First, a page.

If you’ve been slathering peanut butter on your sandwiches to get the protein from nuts, nothing beats the real thing. A new study published in the International Journal of Epidemiology found that eating approximately 10 grams of peanuts every day can lower your chance of death over 10 years by 23 percent. Tree nuts seemingly provided the same benefits within the study.
“Total nut intake was related to lower overall and cause-specific mortality (cancer, diabetes, cardiovascular, respiratory, neurodegenerative diseases, other causes) in men and women,” wrote the researchers.
The study looked at more than 100,000 men and women between the ages of 55 and 69. The authors of the report said that nuts indeed reduced the risk of death. However, peanut butter did notÂ statistically show a significant drop in mortality.
“Little is known about differences between tree nuts and peanuts, and whether peanut butter shows similar associations with mortality as peanuts,” the researchers concluded. “In addition, dose-response relationships remain unclear.”
But what do you do when you can’t eat nuts?
Nuts and Allergies
I am one of many people who can’t eat tree nuts (with the exception of a few random ones). I have been allergy tested repeatedly, and as it turns out, a little hazelnut, pistachio or peanut could end my life — never mind extend it!
Of course, I carry around one of those convenientÂ injectionÂ drugs that could save my life in the event of an allergic reaction. I am also in the midst of receiving allergy shots to reduce the impact of nuts (among other allergens) on my body. However, I still need to make sure I get my protein, even if it’s not from nuts that could statistically reduce my mortality rate.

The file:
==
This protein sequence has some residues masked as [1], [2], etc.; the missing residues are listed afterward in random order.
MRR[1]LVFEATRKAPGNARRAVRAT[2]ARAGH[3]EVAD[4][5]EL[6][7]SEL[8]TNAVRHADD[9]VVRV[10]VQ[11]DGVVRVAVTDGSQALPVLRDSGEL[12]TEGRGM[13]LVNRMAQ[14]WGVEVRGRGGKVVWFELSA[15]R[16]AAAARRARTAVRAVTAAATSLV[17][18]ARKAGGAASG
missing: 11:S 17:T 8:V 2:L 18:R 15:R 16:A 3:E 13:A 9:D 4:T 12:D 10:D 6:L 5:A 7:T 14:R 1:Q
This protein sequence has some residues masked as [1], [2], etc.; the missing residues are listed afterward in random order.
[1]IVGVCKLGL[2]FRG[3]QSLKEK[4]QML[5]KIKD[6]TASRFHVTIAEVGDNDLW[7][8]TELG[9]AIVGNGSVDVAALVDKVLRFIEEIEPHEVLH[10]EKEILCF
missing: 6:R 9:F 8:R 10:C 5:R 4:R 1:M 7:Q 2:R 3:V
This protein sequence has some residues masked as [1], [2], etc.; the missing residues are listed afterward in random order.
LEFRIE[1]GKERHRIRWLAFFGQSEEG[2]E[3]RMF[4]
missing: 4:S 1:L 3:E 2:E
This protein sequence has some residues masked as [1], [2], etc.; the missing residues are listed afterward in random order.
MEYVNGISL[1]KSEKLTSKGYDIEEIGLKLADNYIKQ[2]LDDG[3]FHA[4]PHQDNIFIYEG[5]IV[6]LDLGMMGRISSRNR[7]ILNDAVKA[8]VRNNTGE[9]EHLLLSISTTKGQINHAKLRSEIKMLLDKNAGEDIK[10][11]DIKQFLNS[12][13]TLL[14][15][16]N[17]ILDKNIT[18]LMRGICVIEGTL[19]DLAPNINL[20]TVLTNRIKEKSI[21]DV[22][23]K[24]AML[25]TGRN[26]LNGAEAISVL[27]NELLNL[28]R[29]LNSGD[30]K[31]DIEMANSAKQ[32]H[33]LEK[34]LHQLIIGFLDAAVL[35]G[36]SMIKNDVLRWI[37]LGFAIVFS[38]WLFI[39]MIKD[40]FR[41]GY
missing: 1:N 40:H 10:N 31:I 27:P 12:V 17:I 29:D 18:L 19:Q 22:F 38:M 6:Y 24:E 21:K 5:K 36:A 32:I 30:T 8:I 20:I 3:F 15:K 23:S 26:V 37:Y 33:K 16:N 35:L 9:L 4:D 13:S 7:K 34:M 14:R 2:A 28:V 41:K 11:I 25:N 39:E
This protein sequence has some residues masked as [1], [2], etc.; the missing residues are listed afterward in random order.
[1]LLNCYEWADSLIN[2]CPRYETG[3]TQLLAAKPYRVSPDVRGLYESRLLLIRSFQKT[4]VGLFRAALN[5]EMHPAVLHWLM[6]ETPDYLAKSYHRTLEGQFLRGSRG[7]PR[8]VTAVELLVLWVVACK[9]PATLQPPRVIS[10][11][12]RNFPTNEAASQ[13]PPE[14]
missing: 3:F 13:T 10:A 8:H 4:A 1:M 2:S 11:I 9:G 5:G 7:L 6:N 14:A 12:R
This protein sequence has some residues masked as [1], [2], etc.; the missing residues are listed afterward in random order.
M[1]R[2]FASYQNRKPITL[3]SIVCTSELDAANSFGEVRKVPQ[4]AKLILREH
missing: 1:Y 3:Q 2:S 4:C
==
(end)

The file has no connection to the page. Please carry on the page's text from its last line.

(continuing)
One of my favorite “substitutes” is Sunbutter. If you haven’t heard of this stuff yet, it’s a buttery spread that looks and feels like peanut butter. However, it’s made of sunflower seeds, packed full of valuable protein.
Another way to get similar nutrients is through soy products. This means indulging in goodies, such asÂ tofu, black beans and pinto beans. Luckily, these items are easy to sneak into a wide variety of meals, meaning you don’t need to miss out on protein that you would otherwise get from nuts.
To say it’s tough to live with nut allergies is an understatement. However, there are several alternatives out there worth checking out to maintain your overall well-being.
- Berenson, Tessa. “Eating Nuts Could Save You From Early Death, Study Says.” TIME. June 11, 2015.
- Brandt, van den Piet. Schouten, Leo. “Relationship of tree nut, peanut and peanut butter intake with total and cause-specific mortality.” Oxford Journals. March 9, 2015.
- “Food Substitutes for Peanut or Nut Allergy.” WebMD. Retrieved June 16, 2015.